13 responses to “Slavoj Žižek”

  1. springheel_jack

    I’d say the best introduction to him is stuff he’s also written – if you’re starting with “The Paralax View” or “Tarrying with the Negative” or that incomprehensible thing he wrote with Judith Butler, the jargon factor is going to be high, but with, say, “Violence,” not quite so much, if you ask me. Another possibility is to listen to some of his lectures. If you can decipher his accent, which I find becomes easy after a while, and the speed at which he tends to speak (the coke does that to you, I hear), they can be quite rewarding. I have a few on my pseudoipod – I’ll try to remember which I think are particularly good, and accessible, and see if I can’t find a link.

    For all his claims to systematicity and of having produced a magnum opus that explains his “thing”, I’m not convinced he is, in fact, a systematic thinker at all. It’s perfectly possible to approach him as a fox, and not a hedgehog.

    1. springheel_jack

      You’ll get replies which say he’s not worth it, that he’s either a charlatan or a ‘rock star’ and not a serious thinker, but ignore them.

      1. miss_geek

        I’m not sure who he is, or what he’s done… but he did something with Judith Butler and I kind of adore her so I now have to find it and read it. And My favorite professor was very much influenced by Hegelian, Marxist, and Lacanian texts. Well, and Freud.

        I’ve been looking for new stuff to read! Thanks!

  2. besskeloid

    “Flailing in the pudding” can be sung along to “Crawling From the Wreckage”.

  3. Anonymous

    The Structure of Every Slavoj Zizek Essay:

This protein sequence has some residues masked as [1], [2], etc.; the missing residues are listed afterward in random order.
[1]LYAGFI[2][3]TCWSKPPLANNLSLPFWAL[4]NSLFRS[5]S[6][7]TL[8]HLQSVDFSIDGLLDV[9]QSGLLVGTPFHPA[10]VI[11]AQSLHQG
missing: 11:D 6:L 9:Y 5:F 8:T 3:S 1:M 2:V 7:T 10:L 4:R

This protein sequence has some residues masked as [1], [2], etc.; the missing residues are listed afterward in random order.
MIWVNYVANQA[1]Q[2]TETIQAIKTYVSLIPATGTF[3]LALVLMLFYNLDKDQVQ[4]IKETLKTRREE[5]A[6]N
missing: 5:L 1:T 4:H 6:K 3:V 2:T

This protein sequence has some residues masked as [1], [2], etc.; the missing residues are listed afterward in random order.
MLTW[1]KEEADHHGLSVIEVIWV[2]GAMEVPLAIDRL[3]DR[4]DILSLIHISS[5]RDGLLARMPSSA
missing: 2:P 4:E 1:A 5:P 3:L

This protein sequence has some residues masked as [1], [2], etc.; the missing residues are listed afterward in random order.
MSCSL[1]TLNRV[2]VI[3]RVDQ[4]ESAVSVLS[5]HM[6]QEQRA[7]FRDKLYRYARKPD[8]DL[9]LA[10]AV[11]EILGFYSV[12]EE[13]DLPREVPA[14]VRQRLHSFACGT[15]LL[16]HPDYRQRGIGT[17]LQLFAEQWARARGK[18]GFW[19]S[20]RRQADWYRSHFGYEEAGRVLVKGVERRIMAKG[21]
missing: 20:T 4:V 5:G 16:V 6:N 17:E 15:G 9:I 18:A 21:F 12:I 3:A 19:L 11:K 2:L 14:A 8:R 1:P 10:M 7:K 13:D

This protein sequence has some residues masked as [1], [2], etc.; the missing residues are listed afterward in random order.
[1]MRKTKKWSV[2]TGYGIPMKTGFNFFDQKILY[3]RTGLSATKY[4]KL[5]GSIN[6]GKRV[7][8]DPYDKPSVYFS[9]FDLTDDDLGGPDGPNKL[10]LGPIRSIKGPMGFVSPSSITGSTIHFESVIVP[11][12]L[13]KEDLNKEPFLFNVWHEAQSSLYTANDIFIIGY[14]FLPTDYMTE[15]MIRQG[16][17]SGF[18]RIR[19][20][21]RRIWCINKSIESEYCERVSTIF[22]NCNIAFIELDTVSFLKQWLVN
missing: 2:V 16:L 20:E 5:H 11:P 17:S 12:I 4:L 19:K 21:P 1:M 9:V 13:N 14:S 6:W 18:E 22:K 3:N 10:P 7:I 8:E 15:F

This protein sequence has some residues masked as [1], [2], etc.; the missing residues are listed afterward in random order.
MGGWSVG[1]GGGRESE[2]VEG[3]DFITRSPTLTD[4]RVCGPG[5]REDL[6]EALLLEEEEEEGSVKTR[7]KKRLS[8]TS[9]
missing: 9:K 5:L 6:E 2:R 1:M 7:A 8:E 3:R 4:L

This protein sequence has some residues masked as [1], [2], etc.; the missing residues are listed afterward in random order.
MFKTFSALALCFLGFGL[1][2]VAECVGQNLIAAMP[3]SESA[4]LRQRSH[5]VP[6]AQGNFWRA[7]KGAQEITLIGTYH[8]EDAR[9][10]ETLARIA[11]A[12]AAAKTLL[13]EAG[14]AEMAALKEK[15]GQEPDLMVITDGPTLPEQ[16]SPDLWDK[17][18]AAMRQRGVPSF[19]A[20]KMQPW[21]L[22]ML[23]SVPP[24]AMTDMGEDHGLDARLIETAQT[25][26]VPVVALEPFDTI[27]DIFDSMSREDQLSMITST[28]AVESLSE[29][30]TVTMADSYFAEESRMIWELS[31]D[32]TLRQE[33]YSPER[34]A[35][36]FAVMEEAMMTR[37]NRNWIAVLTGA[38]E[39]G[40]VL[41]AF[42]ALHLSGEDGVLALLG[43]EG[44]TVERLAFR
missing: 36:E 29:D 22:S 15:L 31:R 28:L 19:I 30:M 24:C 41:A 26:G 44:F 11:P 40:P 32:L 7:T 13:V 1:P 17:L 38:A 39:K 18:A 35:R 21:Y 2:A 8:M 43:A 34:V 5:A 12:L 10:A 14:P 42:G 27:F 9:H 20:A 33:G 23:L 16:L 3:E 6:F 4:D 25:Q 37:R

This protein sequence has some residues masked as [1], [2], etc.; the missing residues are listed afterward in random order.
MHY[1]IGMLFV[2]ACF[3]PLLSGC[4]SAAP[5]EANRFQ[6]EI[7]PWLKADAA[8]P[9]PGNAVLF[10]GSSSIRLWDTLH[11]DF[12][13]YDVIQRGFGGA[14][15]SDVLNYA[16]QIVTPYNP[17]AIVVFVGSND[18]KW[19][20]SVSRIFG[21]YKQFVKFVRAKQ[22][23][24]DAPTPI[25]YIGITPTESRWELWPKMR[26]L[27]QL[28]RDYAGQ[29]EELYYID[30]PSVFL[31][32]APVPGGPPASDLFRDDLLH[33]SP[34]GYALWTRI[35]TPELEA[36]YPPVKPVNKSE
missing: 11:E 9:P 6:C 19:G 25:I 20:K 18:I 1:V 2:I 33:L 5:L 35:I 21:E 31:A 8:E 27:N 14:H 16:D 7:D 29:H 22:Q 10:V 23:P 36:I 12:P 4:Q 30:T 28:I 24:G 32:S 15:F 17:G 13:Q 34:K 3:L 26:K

1. Remember this Looney Tunes bit?
    2. It’s a bit like this obscure event from revolutionary history, isn’t it?
    3. It’s all because of this thing out of Freud (Lacan).
    4. But not the stupid, obvious interpretation, which stupid left-wing activists believe because they are stupid children.
    5. You can also see the same thing at work in this current event that everybody’s talking about.
    6. Surprisingly, the most revolutionary position to take vis-a-vis this current event is basically the same as the mainstream liberal position.
    7. This is because of dialectics.

  4. hepkitten

    can you really trust a slovenian tho? I MEAN *REALLY*?!?!?! smug bastards! hehe jk jk

    1. besskeloid

      I trust these Slovenians:


      1. capn_jil


  5. llamech

    At least half of it is sophistry

    …but maybe that’s ok in a world where so is everything else?? And maybe that’s what poetry is now, so that’s not such a bad thing??

    Also, what Bobby Isosceles said above.

    BUT: in my own jargon-infested gradual school career, I found this quite helpful in understanding the basic gist of this kind of writing, what it comes out of, what assumptions are being made, etc. etc.:



  6. capn_jil

    i just went through reading him and getting bored by him. if you want to bullshit about THE O R Y i would be totally stoked to talk about this shit.

    i would not really categorize critical theory as “serious intellectual stuff” but that is like a long, long, dumb, dumb series of thoughts.

  7. hotelsamurai

    I’m a big fan of the low-resolution first reading, where you skip footnotes, gloss over the parts you don’t understand (you can come back to them later), and just get to the end. That way you have at least a vague idea what it’s about, and can pick up more meaning on a second reading. This method has its critics, though.

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